Got the system drained down, and I'd like to take the opportunity to fit
a couple of extra new radiators - one GF kitchen, and one FF bathroom
(heated towel rail in fact). Access is fairly easy, and they'll be
fitted 'inline' to an existing combi copper piped system. The pipe runs
are fairly simple, with a short horizontal under the suspended timber
floors to a right angle up to meet the radiator.
I did follow a recent thread that seemed to rest on the virtues of
pipe/solder, but these are likely to be the first/last joins of this
kind that I do for a while. So, I'm not sure it'll be worth investing
Could anyone recommend a suitable method for this situation, with
pointers to the best types of fittings to use?
Ahh, in that case copper tube with a proper tube cutter and push fit
fittings. Make sure you remove any burrs or swarf from the tube
before inserting it into a fitting.
Not being totally convinced that plastic will handle the thermal
cycling on a CH circuit in the long term and for this project only a
few fittings required look at compression or Cuprofit.
Soldering is easy. Cut off a short piece of pipe, clean it up with wire
wool and test solder a cleaned up connector to one end. With plenty of
flux at the right temperature, the solder will run through the joint and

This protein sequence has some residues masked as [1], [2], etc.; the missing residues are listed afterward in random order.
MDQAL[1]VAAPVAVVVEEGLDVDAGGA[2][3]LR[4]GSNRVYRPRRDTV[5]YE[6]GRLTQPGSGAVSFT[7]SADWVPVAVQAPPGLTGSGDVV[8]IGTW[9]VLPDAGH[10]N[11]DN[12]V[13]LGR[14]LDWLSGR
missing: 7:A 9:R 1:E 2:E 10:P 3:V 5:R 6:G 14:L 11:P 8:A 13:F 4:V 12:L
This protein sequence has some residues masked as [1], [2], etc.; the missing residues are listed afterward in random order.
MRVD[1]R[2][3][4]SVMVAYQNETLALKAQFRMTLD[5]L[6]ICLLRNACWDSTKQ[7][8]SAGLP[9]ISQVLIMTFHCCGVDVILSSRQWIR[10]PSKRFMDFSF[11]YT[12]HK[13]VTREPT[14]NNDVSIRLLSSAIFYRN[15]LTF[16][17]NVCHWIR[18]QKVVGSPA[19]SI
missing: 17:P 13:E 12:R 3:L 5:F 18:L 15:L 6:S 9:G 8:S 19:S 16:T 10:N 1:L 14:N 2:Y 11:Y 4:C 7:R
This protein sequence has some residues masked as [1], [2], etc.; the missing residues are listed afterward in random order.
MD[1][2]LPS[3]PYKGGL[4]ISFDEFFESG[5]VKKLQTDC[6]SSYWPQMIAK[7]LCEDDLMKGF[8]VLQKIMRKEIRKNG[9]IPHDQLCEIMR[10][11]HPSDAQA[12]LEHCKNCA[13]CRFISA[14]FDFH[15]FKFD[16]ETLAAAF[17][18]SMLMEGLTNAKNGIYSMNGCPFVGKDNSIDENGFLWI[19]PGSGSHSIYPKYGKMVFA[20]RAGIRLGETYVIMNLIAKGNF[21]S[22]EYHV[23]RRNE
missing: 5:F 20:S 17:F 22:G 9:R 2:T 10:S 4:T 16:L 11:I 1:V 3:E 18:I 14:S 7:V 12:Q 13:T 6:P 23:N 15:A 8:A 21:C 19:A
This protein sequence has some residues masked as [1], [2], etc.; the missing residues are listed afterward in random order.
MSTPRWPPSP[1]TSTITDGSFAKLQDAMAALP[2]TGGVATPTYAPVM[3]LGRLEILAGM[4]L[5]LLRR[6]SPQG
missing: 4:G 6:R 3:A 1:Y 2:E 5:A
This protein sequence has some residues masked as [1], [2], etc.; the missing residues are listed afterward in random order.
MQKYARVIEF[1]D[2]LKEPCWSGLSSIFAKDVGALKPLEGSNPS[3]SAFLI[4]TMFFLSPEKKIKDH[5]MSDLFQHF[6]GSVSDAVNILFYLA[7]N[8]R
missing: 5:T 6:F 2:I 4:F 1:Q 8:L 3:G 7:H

you'll be able to see it from the inside. Heat the joint up again and
pull off the connector, clean up and try again. You'll soon pick it up.
FFS if plumbers can do it, so can you.
All you need know is get the copper clean and bright and don't touch it
for a few minutes after you've finished the joints.
Under the floor so looks are probably not an issue.
I don't think there will be a lot in it cost wise between plastic and
copper. Pipe might be similar in cost but plastic needs supporting
every 18" or so to avoid large sags, cost of clips and screws.
Plastic pipe will need a proper plastic pipe cutter, copper a small
blow lamp, flux and solder both around 15 to £20?. Plastic fittings
are around 5 times the cost of end fed (don't forget the inserts for
plastic pipe), the saving there will easily pay for a small copper
pipe cutter if the OP doesn't have a hacksaw and file...
It may well come down to the OP already having the abilty to do
soldered joints reliably, there is a bit of skill required. Only the
most cack handed fup up pushfit.
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